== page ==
The assertion of Kaplansky’s unit conjecture holds for torsion-free unique-product groups. The unique product property says the following if A and B are finite subsets of the group there is an element c that can be written in a unique way as c=ab where a belongs to A and b belongs to B.

This concept was defined in 1964 by Rudin and Schneider and for two decades it was not even known that there are groups without the unique-product property. The first example of a group without this property was discovered by Rips and Segev.

Let me make a small diversion here. From time to time I talk about results by people I personally know and usually I don’t mention that in the posts. For example, in the post about Yuansi Chen’s work on Bourgain’s slicing conjecture and the KLS conjecture I personally knew about 70% of the heroes in that story (update: 19:25). In fact, both Bo’az Klartag and me are living in the very same apartment building in Tel Aviv.  (Officially, I am in number 9 and Bo’az is in number 7 but topologically it is the same building.)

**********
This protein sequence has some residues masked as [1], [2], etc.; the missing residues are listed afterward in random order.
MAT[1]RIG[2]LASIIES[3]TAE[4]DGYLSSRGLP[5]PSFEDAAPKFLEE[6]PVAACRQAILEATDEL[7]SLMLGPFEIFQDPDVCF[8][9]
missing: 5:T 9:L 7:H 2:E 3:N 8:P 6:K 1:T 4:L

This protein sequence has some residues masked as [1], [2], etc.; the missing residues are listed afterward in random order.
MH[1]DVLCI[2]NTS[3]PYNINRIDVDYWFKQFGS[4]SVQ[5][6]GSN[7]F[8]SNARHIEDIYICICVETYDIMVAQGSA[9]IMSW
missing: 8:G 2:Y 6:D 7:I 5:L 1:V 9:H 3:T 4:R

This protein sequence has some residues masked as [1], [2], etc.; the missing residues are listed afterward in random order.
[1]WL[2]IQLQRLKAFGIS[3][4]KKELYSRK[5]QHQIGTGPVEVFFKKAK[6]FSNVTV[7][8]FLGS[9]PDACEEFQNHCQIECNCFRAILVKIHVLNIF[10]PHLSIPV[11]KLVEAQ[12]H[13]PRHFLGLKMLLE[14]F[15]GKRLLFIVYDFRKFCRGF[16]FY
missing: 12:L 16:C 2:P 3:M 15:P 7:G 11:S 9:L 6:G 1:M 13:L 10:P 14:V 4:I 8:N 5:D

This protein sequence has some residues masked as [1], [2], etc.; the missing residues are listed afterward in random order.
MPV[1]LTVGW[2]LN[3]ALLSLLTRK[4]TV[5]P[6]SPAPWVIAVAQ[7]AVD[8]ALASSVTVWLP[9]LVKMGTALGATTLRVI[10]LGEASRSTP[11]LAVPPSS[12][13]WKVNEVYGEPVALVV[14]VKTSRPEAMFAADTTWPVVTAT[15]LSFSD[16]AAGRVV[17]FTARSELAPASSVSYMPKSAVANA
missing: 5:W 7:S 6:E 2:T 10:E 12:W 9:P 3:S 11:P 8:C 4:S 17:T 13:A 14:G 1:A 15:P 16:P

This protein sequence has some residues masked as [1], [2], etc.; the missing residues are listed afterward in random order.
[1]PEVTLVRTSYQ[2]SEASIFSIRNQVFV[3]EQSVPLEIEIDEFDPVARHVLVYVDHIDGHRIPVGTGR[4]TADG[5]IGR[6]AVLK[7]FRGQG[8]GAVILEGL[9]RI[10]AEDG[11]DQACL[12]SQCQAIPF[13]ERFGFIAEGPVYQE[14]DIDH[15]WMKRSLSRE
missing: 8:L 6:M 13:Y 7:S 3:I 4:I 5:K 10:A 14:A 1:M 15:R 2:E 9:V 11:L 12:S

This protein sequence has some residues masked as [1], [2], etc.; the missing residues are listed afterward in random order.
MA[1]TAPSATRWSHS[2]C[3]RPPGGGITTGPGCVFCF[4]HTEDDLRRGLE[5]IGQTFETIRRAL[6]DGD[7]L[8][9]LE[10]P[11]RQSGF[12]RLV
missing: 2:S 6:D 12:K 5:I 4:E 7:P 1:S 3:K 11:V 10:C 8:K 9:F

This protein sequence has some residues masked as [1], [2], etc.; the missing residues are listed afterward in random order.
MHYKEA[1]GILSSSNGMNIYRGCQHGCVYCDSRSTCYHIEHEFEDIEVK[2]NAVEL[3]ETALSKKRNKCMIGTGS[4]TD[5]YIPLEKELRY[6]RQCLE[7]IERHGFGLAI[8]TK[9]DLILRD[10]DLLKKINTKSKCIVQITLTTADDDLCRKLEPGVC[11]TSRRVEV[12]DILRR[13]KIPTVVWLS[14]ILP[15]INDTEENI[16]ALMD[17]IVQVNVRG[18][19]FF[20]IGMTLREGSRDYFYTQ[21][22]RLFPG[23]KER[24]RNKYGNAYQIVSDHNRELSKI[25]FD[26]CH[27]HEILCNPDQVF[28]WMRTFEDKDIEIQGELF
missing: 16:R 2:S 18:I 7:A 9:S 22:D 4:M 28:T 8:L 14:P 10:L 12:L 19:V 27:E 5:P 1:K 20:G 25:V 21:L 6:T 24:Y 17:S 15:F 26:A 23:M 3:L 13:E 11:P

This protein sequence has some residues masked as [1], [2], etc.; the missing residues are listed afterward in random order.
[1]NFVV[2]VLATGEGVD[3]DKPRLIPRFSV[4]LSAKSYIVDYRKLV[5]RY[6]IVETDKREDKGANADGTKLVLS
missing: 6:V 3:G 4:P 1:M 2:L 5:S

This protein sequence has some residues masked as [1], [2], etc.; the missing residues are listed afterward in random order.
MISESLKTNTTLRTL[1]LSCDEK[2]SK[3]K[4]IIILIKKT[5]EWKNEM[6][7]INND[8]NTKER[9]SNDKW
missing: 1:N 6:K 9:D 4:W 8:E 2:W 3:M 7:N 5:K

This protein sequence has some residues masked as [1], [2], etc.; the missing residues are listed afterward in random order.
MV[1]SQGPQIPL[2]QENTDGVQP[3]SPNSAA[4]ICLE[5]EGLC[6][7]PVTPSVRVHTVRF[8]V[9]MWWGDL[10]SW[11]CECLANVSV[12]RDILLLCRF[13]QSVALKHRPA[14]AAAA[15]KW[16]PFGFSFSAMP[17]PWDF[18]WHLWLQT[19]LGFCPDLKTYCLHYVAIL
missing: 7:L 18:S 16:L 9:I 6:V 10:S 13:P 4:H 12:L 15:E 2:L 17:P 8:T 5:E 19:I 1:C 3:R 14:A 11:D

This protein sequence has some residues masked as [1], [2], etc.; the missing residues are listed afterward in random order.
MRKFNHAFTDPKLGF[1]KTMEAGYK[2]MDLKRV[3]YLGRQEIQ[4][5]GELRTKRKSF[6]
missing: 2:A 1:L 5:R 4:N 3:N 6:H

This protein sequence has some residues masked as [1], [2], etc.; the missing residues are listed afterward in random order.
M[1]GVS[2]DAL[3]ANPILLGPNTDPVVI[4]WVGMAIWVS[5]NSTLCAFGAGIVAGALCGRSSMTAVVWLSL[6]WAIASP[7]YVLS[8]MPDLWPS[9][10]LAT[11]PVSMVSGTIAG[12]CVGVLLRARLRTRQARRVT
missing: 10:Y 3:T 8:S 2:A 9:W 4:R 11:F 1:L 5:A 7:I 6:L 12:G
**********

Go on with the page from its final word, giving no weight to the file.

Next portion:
But here I must mention that Yoav Segev is my class mate in undergraduate years and is now a Professor at Ben Gurion University in Beer-Shava. He is responsible to one of the final steps in the classification program, to knocking down several other conjectures in algebra, and also to works on fixed-point free actions of non solvable groups on simplicial complexes. This last topic is close to my own interests and from time to time we chat about it. And of course, Ilya Rips is extraordinary mathematician and we are emeritus colleagues at HUJI – see this post about Ripsfest.

So let me go back to Giles’s lecture. Giles discussed two classes of examples of groups without the unique product property. And at minute 49 of the (50-minute) lecture Giles said: “I am nearly at the end of the talk and its time for me to tell you what’s new, um, what’s my contribution to this story, um, so I am really happy to be able to announce today for the first time, that, in fact, the unit conjecture is false.”